Chicago — Deciding which medicine to give a child in pain just got easier: The first head-to-head study of three common painkillers found that ibuprofen works best, at least for kids with broken bones, bruises and sprains.
Available generically and under the brand names Advil and Motrin, ibuprofen beat generic acetaminophen and codeine in an emergency room study of 300 children treated at a Canadian hospital.
The youngsters, aged 6 to 17, were randomly assigned to receive standard doses of one of the three medicines. They then periodically rated their pain. Half an hour later, ratings were similar in the three groups. But starting an hour after taking the medicine, children who got ibuprofen reported substantially greater pain relief than the other two groups.
Children rated their pain on a 100-point scale before and after taking the medicine. At 60 minutes afterward, scores for children who got ibuprofen had dropped 24 points, compared with 12 points for the acetaminophen group and 11 points for the codeine group. The differences remained at 120 minutes.
The study was done at Children's Hospital of Eastern Ontario in Ottawa, and a research institute at the hospital funded the study. Results appear in the March edition of Pediatrics, being released today.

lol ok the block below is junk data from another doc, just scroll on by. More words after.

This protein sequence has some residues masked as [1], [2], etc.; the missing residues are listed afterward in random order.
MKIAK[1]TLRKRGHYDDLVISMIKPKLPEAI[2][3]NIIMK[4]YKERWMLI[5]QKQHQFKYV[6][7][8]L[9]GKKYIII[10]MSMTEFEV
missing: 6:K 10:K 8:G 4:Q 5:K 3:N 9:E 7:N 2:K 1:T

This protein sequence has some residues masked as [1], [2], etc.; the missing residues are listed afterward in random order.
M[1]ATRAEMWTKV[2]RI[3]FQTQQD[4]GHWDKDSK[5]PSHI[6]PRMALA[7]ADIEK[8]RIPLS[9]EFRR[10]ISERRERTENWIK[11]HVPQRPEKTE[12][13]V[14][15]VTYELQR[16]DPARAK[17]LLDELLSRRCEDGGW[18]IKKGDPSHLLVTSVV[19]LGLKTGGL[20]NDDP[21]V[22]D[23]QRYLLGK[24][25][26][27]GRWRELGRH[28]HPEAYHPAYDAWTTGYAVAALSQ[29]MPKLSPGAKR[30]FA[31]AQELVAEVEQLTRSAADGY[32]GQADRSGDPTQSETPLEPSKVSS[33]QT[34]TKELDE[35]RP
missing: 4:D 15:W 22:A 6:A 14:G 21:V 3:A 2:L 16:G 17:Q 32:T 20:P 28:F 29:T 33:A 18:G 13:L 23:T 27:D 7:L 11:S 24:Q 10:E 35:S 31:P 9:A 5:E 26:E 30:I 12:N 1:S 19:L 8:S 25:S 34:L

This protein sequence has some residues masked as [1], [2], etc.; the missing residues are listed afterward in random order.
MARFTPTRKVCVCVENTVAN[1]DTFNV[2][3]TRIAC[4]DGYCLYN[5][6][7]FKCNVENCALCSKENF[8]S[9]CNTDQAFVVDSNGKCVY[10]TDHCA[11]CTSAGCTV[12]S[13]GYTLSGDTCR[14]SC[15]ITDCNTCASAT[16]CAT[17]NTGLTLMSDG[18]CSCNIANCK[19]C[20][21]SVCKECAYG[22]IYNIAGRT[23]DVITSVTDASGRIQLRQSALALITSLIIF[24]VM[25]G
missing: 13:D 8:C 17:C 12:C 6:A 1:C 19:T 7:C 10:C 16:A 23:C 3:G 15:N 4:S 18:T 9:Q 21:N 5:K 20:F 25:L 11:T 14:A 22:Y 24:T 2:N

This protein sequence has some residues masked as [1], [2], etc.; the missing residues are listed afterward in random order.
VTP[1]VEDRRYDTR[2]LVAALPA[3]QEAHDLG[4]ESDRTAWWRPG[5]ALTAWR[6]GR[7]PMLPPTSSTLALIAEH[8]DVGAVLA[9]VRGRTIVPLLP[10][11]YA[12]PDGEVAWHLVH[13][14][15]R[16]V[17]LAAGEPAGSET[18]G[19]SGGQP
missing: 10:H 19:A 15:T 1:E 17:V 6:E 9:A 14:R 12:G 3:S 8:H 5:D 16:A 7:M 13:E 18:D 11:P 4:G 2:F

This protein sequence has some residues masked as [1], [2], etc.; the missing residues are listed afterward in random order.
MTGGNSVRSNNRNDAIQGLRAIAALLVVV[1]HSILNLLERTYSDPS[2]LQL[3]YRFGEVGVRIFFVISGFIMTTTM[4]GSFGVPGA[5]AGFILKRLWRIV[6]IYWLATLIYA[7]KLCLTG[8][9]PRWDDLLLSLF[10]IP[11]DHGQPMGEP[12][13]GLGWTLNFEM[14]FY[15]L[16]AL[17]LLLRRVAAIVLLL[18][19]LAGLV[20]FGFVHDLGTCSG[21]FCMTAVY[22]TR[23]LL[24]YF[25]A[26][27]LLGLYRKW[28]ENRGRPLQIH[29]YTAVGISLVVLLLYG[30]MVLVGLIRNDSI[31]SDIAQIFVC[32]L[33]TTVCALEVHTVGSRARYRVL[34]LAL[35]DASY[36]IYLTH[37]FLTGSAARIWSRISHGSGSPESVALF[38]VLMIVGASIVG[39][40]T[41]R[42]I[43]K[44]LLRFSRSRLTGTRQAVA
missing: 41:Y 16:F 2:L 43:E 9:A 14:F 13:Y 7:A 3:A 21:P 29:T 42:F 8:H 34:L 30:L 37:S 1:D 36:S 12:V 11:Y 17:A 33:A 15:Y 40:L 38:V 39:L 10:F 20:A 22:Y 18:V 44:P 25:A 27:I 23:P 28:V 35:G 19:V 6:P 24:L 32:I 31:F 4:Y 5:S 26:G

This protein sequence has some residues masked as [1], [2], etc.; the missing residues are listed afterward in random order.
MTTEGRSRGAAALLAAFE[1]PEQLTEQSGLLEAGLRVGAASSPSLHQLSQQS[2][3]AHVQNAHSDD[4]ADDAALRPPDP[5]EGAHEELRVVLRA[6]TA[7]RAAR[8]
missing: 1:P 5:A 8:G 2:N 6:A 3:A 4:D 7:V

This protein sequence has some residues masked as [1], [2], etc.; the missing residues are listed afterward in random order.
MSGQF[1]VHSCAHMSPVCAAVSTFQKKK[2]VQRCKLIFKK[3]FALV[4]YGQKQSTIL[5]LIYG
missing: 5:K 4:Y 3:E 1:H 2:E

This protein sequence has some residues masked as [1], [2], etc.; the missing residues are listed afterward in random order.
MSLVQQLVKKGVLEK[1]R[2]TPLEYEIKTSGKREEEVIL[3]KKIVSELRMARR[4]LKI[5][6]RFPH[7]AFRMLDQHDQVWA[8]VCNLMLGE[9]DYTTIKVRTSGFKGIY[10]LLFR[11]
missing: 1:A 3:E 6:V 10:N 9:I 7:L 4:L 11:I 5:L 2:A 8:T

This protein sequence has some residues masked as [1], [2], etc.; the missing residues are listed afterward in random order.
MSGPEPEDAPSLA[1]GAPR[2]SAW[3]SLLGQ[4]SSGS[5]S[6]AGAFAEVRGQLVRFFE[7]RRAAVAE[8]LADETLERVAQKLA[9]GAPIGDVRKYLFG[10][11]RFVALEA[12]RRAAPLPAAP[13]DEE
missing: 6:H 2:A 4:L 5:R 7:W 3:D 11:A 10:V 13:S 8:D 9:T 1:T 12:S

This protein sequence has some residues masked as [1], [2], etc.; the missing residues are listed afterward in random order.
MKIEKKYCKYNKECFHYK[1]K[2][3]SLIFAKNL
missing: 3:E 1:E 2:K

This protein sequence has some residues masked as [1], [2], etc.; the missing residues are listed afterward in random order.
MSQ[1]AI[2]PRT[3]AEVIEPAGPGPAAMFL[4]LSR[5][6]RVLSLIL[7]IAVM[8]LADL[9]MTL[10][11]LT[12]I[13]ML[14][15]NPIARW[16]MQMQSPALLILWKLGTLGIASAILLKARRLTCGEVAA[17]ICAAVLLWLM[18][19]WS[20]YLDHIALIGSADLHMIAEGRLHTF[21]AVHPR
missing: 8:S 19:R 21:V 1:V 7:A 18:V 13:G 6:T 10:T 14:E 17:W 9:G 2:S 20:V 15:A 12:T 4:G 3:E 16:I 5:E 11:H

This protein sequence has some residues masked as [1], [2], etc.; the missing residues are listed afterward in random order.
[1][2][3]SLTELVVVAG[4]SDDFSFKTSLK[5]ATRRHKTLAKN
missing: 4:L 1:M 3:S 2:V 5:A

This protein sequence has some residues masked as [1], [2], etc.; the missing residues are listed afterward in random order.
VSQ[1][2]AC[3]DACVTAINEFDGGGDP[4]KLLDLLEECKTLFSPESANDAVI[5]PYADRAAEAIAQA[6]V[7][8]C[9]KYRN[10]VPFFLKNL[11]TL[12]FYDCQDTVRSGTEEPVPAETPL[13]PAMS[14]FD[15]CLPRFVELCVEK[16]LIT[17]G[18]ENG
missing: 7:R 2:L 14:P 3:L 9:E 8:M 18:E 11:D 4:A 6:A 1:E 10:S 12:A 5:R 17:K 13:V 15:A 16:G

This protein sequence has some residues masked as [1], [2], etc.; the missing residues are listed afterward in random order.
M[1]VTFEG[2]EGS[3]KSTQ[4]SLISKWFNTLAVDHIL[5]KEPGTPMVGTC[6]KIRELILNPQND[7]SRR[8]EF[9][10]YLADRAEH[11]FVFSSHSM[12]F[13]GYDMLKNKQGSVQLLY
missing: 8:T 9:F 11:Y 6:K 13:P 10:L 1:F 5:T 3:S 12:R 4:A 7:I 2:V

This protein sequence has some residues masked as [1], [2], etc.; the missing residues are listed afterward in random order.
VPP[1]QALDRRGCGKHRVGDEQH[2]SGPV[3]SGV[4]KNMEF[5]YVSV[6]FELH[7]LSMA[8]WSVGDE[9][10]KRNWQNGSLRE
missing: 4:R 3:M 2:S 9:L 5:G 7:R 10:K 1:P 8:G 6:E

The study sheds light on two common problems in pediatrics - children with broken bones, sprains and strains, and "what should we give them" for pain, said Dr. Catherine Skae, a pain specialist at Children's Hospital at Montefiore Medical Center in New York. "It's good that somebody looked at it systematically."
For parents, choosing a painkiller for kids can be confusing, partly because acetaminophen, sold as Tylenol, and ibuprofen both work against fevers. Codeine does too, but it's a mild narcotic available only by prescription.
The study should ease that dilemma, said lead author Dr. Eric Clark of the University of Ottawa.